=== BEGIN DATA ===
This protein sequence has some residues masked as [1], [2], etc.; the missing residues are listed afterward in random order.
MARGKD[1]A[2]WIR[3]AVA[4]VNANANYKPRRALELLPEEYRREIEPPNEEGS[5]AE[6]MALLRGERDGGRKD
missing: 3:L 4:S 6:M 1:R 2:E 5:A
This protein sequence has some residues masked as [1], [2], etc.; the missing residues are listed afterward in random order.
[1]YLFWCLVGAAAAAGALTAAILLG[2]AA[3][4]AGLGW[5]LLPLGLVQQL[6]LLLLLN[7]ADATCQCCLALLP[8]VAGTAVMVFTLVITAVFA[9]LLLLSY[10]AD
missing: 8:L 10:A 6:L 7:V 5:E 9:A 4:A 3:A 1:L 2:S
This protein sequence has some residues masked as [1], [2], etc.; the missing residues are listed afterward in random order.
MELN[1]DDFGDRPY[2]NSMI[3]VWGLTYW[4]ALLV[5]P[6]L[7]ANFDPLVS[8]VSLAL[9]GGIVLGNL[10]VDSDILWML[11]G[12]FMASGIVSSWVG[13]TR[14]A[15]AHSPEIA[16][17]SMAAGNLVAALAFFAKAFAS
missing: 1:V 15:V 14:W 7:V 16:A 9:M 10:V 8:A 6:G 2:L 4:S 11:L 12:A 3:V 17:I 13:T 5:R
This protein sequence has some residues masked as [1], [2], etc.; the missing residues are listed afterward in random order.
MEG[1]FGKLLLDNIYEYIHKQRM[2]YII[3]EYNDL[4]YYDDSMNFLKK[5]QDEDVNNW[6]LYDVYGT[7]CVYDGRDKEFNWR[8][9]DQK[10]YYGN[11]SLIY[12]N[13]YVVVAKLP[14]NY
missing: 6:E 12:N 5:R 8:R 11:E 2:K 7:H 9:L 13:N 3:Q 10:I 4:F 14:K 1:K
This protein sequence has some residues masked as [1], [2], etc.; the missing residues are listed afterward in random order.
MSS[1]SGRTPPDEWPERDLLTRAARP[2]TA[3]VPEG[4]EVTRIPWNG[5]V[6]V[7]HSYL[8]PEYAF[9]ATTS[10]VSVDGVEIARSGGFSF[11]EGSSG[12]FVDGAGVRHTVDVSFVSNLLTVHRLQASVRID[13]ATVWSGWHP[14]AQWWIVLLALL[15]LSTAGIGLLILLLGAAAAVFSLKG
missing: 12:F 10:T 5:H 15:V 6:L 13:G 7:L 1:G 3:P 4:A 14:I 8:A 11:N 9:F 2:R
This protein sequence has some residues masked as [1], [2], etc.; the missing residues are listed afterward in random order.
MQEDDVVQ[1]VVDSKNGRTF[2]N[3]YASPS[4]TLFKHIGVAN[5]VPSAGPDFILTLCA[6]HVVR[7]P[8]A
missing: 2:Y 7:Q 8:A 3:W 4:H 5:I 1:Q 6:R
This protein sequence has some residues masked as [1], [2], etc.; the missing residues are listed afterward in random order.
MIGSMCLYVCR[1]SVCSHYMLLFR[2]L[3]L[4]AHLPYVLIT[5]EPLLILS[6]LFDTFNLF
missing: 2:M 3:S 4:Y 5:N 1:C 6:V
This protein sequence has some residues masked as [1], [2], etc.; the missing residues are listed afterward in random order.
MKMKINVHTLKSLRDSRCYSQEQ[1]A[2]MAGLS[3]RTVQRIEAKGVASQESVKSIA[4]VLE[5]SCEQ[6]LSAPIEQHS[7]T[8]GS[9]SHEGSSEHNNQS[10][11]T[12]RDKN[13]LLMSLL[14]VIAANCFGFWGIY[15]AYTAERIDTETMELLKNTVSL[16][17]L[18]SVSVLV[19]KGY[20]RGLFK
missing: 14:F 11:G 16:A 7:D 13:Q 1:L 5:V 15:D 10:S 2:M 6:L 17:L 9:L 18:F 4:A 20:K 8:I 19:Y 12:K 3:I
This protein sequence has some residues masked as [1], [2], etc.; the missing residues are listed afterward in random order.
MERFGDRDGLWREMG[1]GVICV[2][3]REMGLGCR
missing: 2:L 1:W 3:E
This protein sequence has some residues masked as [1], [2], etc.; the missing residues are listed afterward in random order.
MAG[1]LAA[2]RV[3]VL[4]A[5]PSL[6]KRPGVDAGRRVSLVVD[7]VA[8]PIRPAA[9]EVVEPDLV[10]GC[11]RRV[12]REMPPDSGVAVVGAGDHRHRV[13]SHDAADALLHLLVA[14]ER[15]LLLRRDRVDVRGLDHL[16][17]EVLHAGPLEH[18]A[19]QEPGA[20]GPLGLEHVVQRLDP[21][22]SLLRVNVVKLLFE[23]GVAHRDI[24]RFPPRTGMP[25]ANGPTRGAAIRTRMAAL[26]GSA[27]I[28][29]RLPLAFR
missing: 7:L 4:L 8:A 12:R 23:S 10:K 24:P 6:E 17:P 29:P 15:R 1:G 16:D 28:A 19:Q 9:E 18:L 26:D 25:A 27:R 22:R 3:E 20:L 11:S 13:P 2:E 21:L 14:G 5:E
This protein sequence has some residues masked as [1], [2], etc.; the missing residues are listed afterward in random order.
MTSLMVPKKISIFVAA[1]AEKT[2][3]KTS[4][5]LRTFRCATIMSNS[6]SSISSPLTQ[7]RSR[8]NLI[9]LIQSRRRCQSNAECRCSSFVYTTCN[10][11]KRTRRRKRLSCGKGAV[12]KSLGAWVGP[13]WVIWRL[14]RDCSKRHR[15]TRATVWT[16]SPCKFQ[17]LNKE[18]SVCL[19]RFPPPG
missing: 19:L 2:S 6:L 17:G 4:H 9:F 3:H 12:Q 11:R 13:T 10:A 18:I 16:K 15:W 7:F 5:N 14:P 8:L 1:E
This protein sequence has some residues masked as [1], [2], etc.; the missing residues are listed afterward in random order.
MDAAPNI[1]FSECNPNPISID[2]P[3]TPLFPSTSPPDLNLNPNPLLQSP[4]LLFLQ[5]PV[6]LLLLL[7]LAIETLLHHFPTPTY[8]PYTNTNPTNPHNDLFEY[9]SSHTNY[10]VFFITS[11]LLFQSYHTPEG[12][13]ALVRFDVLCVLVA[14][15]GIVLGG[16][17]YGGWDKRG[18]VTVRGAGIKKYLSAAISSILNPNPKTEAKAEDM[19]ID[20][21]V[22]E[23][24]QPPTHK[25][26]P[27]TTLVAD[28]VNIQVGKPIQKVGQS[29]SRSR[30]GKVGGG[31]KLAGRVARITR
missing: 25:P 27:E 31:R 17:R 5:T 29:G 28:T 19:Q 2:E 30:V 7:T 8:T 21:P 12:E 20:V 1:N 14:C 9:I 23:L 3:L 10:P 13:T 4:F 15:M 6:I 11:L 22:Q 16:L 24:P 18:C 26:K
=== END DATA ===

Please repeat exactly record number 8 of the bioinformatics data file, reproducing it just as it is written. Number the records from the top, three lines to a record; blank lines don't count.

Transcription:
This protein sequence has some residues masked as [1], [2], etc.; the missing residues are listed afterward in random order.
MKMKINVHTLKSLRDSRCYSQEQ[1]A[2]MAGLS[3]RTVQRIEAKGVASQESVKSIA[4]VLE[5]SCEQ[6]LSAPIEQHS[7]T[8]GS[9]SHEGSSEHNNQS[10][11]T[12]RDKN[13]LLMSLL[14]VIAANCFGFWGIY[15]AYTAERIDTETMELLKNTVSL[16][17]L[18]SVSVLV[19]KGY[20]RGLFK
missing: 14:F 11:G 16:A 7:D 13:Q 1:L 5:V 15:D 10:S 2:M 6:L 17:L 9:L 18:F 4:A 20:K 8:I 19:Y 12:K 3:I